So you have raised all the capital for your production, you have your cast, you have your crew and marketing team. Great! Now you need a theater. In many ways, your theater is as important as the script, the director, and the cast. It is a physical extension of your production, and finding the right one is a major step in producing a success.
Having been a theatrical producer for many years and the General Manager of several theaters in the metropolitan New York area, I have seen shows that looked like their set was meant to be in a space and sets that have been shoe-horned in. I have dealt with shows that started out thinking the theater was totally wrong for their production, only to get creative and change the space to fit their needs, making their productions even more memorable in the process. Finding a theater is like buying a house. It is not something to be done on a whim without careful forethought.
To continue the house simile: if you were looking to buy a house would you just look at the color of the walls? Likely not. So here are some things to keep in mind while shopping for a theater.
- Be realistic about your sales potential. The majority of your weekly running costs will be your theater rental, and a smart choice in venue will allow you to absorb and ride out the lean, tough weeks (like previews), freeing up money to be spent on marketing and advertisement. We all want our shows to sell out their entire run and perform forever – but know your target audience and don’t get a theater larger then you think you can sell. If you realistically think you will sell 75 to 100 seats a night, there is no reason to get a 250-seat theater, even if it’s available and in a good location. Having a two-week run in a prestigious theater is not as impressive as running a year in a lesser known space. If you underestimate your sales and suddenly find yourself not having enough seats to get everyone in every night, well there are a lot worse problems then having a “SOLD OUT” notice on your ticketing site for days on end. And you can always transfer if that need becomes evident.
- Know your needs and prioritize them. Like so many things in life, you will probably not find a venue that satisfies all your needs. Go into your search with a list of what is important, and put them in order of priority. Is the number of seats your greatest priority? Or is having an intimate space so the audience feels like they are in the room with your actors what you are looking for? Do you need wing space or is a stage that is fixed-wall to fixed-wall okay? What about grid height? Do you want your set to be a house with two stories or does the action take place in a trailer? Think of every aspect of your production and take them all into account when looking for a theater. Solving set or lighting problems before you even load into the theater will help your budget and your frame of mind.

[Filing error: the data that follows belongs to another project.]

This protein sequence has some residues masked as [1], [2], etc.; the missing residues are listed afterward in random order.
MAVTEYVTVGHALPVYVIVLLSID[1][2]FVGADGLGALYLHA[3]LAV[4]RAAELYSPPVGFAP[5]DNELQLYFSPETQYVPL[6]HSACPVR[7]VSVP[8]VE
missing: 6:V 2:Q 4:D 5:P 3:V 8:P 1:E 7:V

- Realize that different theaters will provide you with different amenities. Some spaces come with a lighting package in-house. Some have an amazing sound system. Some come with nothing and you have to rent it all (a “four wall” deal). Are you producing a musical with a lot of lighting effects or a kitchen sink drama that wants more practical light? Does your sound design want effects to be coming from every corner of the theater or is it an acapella musical? Theaters charge you for what they give you. So why get a space that charges you more for lighting or sound when you don’t need it (see Item 2)?
- Think of the experience you want your audience to have. I am a firm believer that the show doesn’t start when the lights go down, but as soon as the audience member enters the space (even before that, if you can pull it off). Make the common spaces like the lobby reflect your production. If the set is a Victorian manor, make the lobby into another room in the house. If the location is a town’s Main Street, make your concessions area into the local bar. The more you make the show an all-around and immersive experience for the audience, the more they will remember it. It is perfectly fine to simply have your production in a beautiful theater, but in this age of massive digital influx, theatre (and your production) must find ways to make any theatrical experience a unique one.
As in every aspect of producing theatre there will be surprises when dealing with your venue, so anticipate them as best you can. The more prepared you are before you enter into your search, the more questions you already have an answer to, the better it will be for your overall production.
Britt Lafield is the General Manager of the Davenport Theatre and an independent theatrical producer with 20 years experience in New York and Regional Theater, having produced on every level in New York, short of Broadway. He was also the Festival Administrator for the New York International Fringe Festival from 2009- 2013, and is the creator and producer of the Fringe Encore Series that just celebrated is 11th Anniversary.